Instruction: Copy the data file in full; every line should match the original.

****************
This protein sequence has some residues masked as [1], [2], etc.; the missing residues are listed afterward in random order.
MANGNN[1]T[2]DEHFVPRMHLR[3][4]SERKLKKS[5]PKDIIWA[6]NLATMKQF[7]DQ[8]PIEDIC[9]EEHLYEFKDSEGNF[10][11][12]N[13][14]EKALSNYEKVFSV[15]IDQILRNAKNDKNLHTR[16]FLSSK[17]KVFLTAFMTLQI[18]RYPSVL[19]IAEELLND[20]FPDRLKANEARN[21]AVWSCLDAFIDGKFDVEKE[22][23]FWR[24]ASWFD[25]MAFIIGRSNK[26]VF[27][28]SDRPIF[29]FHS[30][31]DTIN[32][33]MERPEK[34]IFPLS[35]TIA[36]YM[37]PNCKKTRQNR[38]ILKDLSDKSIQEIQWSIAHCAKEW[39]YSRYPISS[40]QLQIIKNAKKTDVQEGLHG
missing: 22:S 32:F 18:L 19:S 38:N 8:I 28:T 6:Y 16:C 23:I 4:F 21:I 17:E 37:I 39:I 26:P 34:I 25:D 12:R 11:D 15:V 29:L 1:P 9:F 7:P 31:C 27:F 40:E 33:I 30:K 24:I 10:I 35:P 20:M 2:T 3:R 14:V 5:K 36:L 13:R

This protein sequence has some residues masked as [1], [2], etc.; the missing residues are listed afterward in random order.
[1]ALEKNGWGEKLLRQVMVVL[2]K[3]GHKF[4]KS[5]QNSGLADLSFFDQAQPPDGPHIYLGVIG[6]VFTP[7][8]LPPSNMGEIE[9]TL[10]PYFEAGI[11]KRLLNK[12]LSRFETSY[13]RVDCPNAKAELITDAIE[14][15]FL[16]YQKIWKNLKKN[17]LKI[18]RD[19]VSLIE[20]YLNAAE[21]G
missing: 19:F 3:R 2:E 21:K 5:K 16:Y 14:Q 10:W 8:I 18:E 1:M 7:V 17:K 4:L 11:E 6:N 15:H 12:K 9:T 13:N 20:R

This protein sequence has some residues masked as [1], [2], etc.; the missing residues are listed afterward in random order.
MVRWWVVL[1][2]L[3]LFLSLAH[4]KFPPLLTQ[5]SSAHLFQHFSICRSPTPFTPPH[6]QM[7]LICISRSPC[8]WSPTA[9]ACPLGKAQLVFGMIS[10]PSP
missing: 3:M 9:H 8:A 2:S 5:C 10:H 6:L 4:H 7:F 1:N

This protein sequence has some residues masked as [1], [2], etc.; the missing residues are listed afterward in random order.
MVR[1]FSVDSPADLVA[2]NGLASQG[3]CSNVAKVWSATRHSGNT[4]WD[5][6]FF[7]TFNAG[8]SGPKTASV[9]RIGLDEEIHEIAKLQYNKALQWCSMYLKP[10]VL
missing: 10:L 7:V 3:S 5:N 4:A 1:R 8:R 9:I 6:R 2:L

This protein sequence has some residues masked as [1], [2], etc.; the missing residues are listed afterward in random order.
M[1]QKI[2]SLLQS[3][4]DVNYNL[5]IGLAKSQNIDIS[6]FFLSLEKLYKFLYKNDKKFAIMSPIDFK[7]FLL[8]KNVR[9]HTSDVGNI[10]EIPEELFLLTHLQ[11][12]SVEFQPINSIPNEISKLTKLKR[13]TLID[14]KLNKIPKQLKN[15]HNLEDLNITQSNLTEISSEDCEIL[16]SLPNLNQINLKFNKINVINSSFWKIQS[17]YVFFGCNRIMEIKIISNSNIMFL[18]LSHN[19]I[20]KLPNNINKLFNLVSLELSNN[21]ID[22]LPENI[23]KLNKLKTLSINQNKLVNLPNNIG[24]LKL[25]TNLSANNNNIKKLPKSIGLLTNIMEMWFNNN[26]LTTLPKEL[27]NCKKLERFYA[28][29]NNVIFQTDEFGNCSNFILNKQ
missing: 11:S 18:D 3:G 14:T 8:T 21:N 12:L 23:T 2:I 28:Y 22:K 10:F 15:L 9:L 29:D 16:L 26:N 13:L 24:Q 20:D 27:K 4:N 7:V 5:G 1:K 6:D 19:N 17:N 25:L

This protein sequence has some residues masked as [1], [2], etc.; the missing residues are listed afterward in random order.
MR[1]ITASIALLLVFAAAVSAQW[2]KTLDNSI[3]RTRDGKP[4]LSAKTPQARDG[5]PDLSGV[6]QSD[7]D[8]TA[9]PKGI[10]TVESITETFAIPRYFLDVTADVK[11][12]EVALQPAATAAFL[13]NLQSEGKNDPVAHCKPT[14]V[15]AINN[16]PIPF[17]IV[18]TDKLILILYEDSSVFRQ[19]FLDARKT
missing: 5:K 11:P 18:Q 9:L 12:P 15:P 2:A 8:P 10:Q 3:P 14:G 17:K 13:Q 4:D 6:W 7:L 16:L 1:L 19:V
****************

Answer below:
This protein sequence has some residues masked as [1], [2], etc.; the missing residues are listed afterward in random order.
MANGNN[1]T[2]DEHFVPRMHLR[3][4]SERKLKKS[5]PKDIIWA[6]NLATMKQF[7]DQ[8]PIEDIC[9]EEHLYEFKDSEGNF[10][11][12]N[13][14]EKALSNYEKVFSV[15]IDQILRNAKNDKNLHTR[16]FLSSK[17]KVFLTAFMTLQI[18]RYPSVL[19]IAEELLND[20]FPDRLKANEARN[21]AVWSCLDAFIDGKFDVEKE[22][23]FWR[24]ASWFD[25]MAFIIGRSNK[26]VF[27][28]SDRPIF[29]FHS[30][31]DTIN[32][33]MERPEK[34]IFPLS[35]TIA[36]YM[37]PNCKKTRQNR[38]ILKDLSDKSIQEIQWSIAHCAKEW[39]YSRYPISS[40]QLQIIKNAKKTDVQEGLHG
missing: 22:S 32:F 18:L 19:S 38:N 8:I 28:T 6:Y 16:C 23:I 4:F 21:I 17:E 37:I 39:I 26:P 34:I 25:D 12:R 11:D 15:V 29:L 1:P 9:F 7:P 31:C 27:F 40:E 33:I 30:K 24:I 10:I 35:P 20:M 2:T 3:R 14:V 5:K 36:L 13:R

This protein sequence has some residues masked as [1], [2], etc.; the missing residues are listed afterward in random order.
[1]ALEKNGWGEKLLRQVMVVL[2]K[3]GHKF[4]KS[5]QNSGLADLSFFDQAQPPDGPHIYLGVIG[6]VFTP[7][8]LPPSNMGEIE[9]TL[10]PYFEAGI[11]KRLLNK[12]LSRFETSY[13]RVDCPNAKAELITDAIE[14][15]FL[16]YQKIWKNLKKN[17]LKI[18]RD[19]VSLIE[20]YLNAAE[21]G
missing: 19:F 3:R 2:E 21:K 5:K 16:Y 14:Q 10:W 8:I 18:E 1:M 7:V 17:K 4:L 11:E 6:N 15:H 12:K 9:T 13:N 20:R

This protein sequence has some residues masked as [1], [2], etc.; the missing residues are listed afterward in random order.
MVRWWVVL[1][2]L[3]LFLSLAH[4]KFPPLLTQ[5]SSAHLFQHFSICRSPTPFTPPH[6]QM[7]LICISRSPC[8]WSPTA[9]ACPLGKAQLVFGMIS[10]PSP
missing: 3:M 9:H 8:A 2:S 5:C 10:H 6:L 4:H 7:F 1:N

This protein sequence has some residues masked as [1], [2], etc.; the missing residues are listed afterward in random order.
MVR[1]FSVDSPADLVA[2]NGLASQG[3]CSNVAKVWSATRHSGNT[4]WD[5][6]FF[7]TFNAG[8]SGPKTASV[9]RIGLDEEIHEIAKLQYNKALQWCSMYLKP[10]VL
missing: 10:L 7:V 3:S 5:N 4:A 1:R 8:R 9:I 6:R 2:L

This protein sequence has some residues masked as [1], [2], etc.; the missing residues are listed afterward in random order.
M[1]QKI[2]SLLQS[3][4]DVNYNL[5]IGLAKSQNIDIS[6]FFLSLEKLYKFLYKNDKKFAIMSPIDFK[7]FLL[8]KNVR[9]HTSDVGNI[10]EIPEELFLLTHLQ[11][12]SVEFQPINSIPNEISKLTKLKR[13]TLID[14]KLNKIPKQLKN[15]HNLEDLNITQSNLTEISSEDCEIL[16]SLPNLNQINLKFNKINVINSSFWKIQS[17]YVFFGCNRIMEIKIISNSNIMFL[18]LSHN[19]I[20]KLPNNINKLFNLVSLELSNN[21]ID[22]LPENI[23]KLNKLKTLSINQNKLVNLPNNIG[24]LKL[25]TNLSANNNNIKKLPKSIGLLTNIMEMWFNNN[26]LTTLPKEL[27]NCKKLERFYA[28][29]NNVIFQTDEFGNCSNFILNKQ
missing: 11:S 18:D 3:G 14:T 8:T 21:N 12:L 23:T 2:I 28:Y 22:K 10:F 15:L 9:L 29:D 16:L 26:N 13:L 24:Q 20:D 27:K 4:N 7:V 5:G 1:K 6:D 19:N 17:N 25:L

This protein sequence has some residues masked as [1], [2], etc.; the missing residues are listed afterward in random order.
MR[1]ITASIALLLVFAAAVSAQW[2]KTLDNSI[3]RTRDGKP[4]LSAKTPQARDG[5]PDLSGV[6]QSD[7]D[8]TA[9]PKGI[10]TVESITETFAIPRYFLDVTADVK[11][12]EVALQPAATAAFL[13]NLQSEGKNDPVAHCKPT[14]V[15]AINN[16]PIPF[17]IV[18]TDKLILILYEDSSVFRQ[19]FLDARKT
missing: 5:K 11:P 18:Q 9:L 12:P 15:P 2:A 8:P 10:Q 3:P 14:G 17:K 13:Q 4:D 6:W 7:L 16:L 1:L 19:V